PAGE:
As American consumers turned to the Bankrate website for accurate financial data, two executives at the company were allegedly manipulating the company’s financial results.

The U.S. Securities and Exchange Commission on Wednesday said it levied civil penalties and an industry bar for former Bankrate CFO Edward DiMaria and former director of accounting Matthew Gamsey in a decision by the U.S. District Court for the Southern District of New York in Manhattan.

According to a 2015 SEC complaint, DiMaria and Gamsey took part in a scheme to fabricate revenues and avoid booking some expenses to meet analysts’ estimates for adjusted earnings before interest, taxes, depreciation and amortization, causing Bankrate to overvalue its second quarter 2012 net income.

Bankrate, a New York-based financial services firm, operates a series of free, informative personal finance websites, deriving its revenue from the sale of advertisements.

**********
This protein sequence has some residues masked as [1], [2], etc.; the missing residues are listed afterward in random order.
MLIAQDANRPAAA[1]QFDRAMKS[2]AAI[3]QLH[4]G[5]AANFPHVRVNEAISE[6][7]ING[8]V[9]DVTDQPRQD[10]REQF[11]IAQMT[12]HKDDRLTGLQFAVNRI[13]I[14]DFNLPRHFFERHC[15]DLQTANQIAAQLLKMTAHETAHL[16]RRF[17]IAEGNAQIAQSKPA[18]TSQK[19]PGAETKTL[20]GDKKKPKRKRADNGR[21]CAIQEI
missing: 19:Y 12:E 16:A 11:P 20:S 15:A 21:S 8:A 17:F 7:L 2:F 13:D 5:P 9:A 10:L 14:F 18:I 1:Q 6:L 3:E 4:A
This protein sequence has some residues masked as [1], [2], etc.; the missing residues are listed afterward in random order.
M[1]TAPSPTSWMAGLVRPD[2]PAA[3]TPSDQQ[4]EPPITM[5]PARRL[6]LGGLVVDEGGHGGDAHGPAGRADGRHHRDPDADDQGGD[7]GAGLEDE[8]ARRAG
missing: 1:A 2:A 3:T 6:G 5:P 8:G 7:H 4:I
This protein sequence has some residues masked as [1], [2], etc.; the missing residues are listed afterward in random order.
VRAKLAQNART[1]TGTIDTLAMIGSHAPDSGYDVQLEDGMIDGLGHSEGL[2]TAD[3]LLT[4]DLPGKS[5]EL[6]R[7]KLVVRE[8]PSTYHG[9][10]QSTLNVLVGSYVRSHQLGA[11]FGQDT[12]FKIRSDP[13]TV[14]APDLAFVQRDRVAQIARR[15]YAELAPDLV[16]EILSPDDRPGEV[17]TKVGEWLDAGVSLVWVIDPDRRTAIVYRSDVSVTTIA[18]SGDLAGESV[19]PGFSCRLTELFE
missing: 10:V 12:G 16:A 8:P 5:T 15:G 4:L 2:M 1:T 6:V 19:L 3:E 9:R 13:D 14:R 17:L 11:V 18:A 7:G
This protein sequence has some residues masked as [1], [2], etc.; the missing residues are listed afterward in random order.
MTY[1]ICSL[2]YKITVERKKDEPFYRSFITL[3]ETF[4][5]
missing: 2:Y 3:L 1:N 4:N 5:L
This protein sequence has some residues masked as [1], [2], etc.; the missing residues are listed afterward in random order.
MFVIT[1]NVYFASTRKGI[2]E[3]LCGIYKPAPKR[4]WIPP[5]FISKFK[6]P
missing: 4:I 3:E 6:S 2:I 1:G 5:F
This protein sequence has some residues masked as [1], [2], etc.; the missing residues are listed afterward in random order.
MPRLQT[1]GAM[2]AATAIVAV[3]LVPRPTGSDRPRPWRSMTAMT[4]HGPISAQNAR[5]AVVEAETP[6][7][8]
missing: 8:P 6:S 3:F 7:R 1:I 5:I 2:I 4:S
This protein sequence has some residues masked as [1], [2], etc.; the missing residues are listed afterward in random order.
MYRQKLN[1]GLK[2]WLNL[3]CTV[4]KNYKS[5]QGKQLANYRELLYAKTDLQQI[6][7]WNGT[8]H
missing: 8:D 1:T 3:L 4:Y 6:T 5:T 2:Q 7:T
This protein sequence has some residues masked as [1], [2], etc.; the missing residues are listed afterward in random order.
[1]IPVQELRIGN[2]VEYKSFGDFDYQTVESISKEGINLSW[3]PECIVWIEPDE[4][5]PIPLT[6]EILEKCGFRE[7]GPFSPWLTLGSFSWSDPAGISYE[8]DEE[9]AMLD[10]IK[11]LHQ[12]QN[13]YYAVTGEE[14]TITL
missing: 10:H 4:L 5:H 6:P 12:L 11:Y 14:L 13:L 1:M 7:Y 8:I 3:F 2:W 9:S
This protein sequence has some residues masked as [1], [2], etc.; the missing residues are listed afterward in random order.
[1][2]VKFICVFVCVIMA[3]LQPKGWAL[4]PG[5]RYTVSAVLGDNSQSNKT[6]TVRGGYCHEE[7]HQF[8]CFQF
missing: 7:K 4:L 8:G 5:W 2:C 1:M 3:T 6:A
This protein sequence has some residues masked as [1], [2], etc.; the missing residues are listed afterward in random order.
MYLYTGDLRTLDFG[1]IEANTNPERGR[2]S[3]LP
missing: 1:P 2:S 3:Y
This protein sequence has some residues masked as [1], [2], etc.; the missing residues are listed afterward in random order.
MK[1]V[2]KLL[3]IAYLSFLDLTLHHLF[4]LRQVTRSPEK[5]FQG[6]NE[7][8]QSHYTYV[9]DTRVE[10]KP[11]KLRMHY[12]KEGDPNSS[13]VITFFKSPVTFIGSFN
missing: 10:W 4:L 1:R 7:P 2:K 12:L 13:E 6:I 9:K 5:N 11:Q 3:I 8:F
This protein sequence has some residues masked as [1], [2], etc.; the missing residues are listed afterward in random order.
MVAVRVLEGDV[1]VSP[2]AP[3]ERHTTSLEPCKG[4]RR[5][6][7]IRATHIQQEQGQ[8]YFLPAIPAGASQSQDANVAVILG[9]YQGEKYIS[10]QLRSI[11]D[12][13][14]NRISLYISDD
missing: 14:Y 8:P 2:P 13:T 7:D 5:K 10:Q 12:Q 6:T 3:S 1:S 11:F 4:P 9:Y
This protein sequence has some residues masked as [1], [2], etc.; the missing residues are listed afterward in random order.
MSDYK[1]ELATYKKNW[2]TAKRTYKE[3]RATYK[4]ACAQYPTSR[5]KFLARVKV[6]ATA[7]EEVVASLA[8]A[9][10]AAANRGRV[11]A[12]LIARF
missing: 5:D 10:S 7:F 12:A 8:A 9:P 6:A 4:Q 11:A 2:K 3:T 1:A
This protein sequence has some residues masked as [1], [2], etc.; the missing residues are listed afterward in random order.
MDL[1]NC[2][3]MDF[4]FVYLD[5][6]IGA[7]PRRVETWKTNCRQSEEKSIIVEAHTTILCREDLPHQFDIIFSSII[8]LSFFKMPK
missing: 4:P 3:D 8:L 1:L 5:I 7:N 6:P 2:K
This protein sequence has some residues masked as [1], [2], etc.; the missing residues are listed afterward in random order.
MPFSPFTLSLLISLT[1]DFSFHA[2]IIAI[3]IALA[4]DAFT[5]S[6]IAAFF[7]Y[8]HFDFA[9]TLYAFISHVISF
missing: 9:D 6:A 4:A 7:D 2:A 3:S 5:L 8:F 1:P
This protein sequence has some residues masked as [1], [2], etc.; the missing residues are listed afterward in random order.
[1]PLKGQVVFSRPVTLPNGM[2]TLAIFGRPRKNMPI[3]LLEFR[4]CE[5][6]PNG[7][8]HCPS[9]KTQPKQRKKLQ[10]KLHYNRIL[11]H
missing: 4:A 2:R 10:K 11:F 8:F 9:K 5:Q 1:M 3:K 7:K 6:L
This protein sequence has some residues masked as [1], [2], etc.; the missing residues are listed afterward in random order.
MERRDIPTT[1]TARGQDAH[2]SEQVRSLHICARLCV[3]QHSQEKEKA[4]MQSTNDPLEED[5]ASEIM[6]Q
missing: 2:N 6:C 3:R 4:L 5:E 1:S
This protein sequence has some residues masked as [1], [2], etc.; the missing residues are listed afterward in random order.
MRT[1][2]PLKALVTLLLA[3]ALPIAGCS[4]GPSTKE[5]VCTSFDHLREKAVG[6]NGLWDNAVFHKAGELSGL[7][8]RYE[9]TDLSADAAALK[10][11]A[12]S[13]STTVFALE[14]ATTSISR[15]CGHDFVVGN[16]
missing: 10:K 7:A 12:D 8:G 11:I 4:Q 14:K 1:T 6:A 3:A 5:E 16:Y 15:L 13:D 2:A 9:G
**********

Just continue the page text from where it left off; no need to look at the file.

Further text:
Upon realizing that the company’s second quarter 2012 earnings would be nearly $1 million below expectations, DiMaria allegedly remedied the situation by directing several Bankrate divisions to record improper revenue.

According to the SEC, DiMaria and Gamsey each took steps to cover up the alleged fraud, including failing to inform Bankrate’s CEO of the improper accounting entries; instructing the company’s vice president of finance to record entries in a manner that would not attract auditors’ attention; misrepresenting the nature of the improper revenue to the company’s auditor; and signing a management representation to the auditor that contained false and misleading statements.

When the company announced inflated second quarter financial results, its stock rose, allegedly spurring DiMaria to sell more than $2 million in stock at a price the SEC claims was “inflated by hundreds of thousands of dollars” as a result of improper accounting practices and false statements.

In its investigation, the SEC also found that a Bankrate expense account has been used as a “cushion” to manipulate the company’s financial results for at least a year.

In September 2015, Bankrate settled accounting fraud charges related to the case by agreeing to pay a $15 million penalty. Bankrate’s former vice president of finance, Hyunjin Lerner, also settled the SEC’s charges in 2015 by agreeing to a $180,000 fine.

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